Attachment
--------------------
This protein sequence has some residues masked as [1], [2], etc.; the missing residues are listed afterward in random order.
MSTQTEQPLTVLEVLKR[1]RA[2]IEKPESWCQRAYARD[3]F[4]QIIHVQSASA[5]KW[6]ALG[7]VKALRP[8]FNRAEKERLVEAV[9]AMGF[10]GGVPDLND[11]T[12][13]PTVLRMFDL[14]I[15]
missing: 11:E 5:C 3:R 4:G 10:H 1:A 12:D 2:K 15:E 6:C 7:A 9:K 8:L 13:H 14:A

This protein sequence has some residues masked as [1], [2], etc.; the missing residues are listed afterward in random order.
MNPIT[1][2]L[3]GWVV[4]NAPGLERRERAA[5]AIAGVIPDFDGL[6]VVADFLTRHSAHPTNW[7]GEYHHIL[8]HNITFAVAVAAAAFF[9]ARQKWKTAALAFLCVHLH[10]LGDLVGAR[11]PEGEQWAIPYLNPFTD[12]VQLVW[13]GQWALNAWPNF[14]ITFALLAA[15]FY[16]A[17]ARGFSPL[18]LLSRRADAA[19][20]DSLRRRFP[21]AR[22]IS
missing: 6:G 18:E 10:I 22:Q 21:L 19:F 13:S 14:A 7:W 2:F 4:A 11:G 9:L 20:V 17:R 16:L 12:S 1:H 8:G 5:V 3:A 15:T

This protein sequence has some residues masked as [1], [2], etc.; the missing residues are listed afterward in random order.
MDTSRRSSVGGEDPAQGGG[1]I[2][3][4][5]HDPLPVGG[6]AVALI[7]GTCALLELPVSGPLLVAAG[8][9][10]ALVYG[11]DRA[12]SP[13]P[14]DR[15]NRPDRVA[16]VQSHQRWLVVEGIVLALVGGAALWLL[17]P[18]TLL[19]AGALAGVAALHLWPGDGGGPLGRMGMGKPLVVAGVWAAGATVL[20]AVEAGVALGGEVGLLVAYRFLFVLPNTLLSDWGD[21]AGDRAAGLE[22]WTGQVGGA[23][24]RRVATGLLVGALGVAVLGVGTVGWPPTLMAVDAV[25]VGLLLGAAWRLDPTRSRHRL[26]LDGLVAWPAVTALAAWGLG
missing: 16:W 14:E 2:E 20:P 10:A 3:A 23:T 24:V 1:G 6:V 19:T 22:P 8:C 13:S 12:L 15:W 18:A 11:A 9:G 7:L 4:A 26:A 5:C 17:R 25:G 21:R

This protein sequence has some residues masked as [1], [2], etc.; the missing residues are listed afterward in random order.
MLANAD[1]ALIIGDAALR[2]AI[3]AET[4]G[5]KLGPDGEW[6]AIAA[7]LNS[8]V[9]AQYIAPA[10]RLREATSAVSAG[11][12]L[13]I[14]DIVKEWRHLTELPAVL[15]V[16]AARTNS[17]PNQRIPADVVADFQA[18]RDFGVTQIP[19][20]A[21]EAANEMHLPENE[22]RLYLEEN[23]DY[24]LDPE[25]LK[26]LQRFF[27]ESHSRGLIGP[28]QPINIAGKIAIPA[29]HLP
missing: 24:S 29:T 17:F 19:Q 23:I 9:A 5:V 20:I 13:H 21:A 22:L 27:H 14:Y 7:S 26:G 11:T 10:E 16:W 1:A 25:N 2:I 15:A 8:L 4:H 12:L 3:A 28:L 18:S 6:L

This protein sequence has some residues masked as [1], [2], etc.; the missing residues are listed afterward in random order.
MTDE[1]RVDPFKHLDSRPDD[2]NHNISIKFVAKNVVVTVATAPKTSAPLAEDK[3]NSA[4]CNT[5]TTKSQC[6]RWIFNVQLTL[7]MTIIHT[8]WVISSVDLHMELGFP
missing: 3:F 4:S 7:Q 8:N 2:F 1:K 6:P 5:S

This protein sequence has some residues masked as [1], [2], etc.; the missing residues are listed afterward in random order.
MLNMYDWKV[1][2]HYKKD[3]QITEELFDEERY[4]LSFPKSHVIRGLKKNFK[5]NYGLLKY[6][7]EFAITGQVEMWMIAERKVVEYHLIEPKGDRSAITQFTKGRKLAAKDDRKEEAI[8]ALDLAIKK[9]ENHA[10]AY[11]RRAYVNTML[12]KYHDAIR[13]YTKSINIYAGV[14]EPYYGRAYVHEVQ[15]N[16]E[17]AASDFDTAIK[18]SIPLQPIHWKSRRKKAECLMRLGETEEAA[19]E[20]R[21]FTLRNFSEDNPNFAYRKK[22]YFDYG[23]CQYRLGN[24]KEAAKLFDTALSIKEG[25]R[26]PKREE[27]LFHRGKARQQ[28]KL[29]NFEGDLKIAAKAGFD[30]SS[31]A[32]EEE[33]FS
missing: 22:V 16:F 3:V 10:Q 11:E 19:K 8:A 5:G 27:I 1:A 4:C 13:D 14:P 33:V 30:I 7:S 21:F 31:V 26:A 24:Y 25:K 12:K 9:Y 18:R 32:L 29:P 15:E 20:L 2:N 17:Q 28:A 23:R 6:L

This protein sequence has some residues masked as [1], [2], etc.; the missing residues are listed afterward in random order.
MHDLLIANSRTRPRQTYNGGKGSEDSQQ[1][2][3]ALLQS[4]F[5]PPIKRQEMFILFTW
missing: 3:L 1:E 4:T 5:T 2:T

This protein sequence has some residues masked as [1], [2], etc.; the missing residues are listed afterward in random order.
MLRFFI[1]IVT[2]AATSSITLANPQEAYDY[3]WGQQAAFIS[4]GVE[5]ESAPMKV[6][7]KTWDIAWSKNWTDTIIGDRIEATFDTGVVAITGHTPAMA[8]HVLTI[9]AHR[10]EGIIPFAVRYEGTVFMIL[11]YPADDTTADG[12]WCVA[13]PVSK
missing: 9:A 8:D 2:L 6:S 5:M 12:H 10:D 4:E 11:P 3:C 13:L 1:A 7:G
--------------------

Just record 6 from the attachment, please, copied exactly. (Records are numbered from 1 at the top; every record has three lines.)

This protein sequence has some residues masked as [1], [2], etc.; the missing residues are listed afterward in random order.
MLNMYDWKV[1][2]HYKKD[3]QITEELFDEERY[4]LSFPKSHVIRGLKKNFK[5]NYGLLKY[6][7]EFAITGQVEMWMIAERKVVEYHLIEPKGDRSAITQFTKGRKLAAKDDRKEEAI[8]ALDLAIKK[9]ENHA[10]AY[11]RRAYVNTML[12]KYHDAIR[13]YTKSINIYAGV[14]EPYYGRAYVHEVQ[15]N[16]E[17]AASDFDTAIK[18]SIPLQPIHWKSRRKKAECLMRLGETEEAA[19]E[20]R[21]FTLRNFSEDNPNFAYRKK[22]YFDYG[23]CQYRLGN[24]KEAAKLFDTALSIKEG[25]R[26]PKREE[27]LFHRGKARQQ[28]KL[29]NFEGDLKIAAKAGFD[30]SS[31]A[32]EEE[33]FS
missing: 22:V 16:F 3:V 10:Q 11:E 19:K 8:A 5:G 27:I 1:A 4:C 13:D 14:P 33:V 30:I 7:S 21:F 31:V 26:A 24:Y 25:K 12:K 9:Y 18:R 32:L 29:P 15:E 20:L 2:N 17:Q 28:A 23:R 6:L